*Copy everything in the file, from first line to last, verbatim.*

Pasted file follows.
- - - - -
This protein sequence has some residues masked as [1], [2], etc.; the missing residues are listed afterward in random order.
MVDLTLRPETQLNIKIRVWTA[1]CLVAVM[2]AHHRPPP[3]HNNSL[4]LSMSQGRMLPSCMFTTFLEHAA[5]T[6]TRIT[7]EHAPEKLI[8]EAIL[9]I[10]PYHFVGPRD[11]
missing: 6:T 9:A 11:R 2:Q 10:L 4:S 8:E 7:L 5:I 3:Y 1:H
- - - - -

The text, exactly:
This protein sequence has some residues masked as [1], [2], etc.; the missing residues are listed afterward in random order.
MVDLTLRPETQLNIKIRVWTA[1]CLVAVM[2]AHHRPPP[3]HNNSL[4]LSMSQGRMLPSCMFTTFLEHAA[5]T[6]TRIT[7]EHAPEKLI[8]EAIL[9]I[10]PYHFVGPRD[11]
missing: 6:T 9:A 11:R 2:Q 10:L 4:S 8:E 7:L 5:I 3:Y 1:H